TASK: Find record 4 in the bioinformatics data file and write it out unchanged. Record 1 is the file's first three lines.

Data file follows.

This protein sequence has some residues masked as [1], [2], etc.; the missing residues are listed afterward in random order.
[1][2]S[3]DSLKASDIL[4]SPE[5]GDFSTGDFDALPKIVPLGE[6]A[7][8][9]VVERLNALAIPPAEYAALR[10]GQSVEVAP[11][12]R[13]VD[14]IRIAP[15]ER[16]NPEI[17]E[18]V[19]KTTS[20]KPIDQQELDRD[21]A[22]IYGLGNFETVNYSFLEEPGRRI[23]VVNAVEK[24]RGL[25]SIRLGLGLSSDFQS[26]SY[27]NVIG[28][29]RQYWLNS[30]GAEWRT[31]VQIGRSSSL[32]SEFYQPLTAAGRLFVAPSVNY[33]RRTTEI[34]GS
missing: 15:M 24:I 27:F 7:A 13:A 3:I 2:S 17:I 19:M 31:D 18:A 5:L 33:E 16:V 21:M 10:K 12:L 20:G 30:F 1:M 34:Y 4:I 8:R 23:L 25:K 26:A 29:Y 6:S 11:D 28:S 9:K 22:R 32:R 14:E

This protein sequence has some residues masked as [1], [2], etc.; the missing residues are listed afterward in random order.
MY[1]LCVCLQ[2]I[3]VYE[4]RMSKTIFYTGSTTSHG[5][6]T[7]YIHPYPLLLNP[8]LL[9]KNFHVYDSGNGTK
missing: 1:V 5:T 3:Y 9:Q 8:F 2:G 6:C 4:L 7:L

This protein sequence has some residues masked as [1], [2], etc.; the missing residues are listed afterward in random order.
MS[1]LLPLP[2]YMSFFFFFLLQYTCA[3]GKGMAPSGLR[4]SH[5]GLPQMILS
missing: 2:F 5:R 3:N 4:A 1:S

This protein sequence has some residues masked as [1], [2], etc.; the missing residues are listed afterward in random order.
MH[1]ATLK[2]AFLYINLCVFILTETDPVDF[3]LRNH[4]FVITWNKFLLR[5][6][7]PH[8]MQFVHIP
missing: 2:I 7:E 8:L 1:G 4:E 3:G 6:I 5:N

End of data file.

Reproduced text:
This protein sequence has some residues masked as [1], [2], etc.; the missing residues are listed afterward in random order.
MH[1]ATLK[2]AFLYINLCVFILTETDPVDF[3]LRNH[4]FVITWNKFLLR[5][6][7]PH[8]MQFVHIP
missing: 2:I 7:E 8:L 1:G 4:E 3:G 6:I 5:N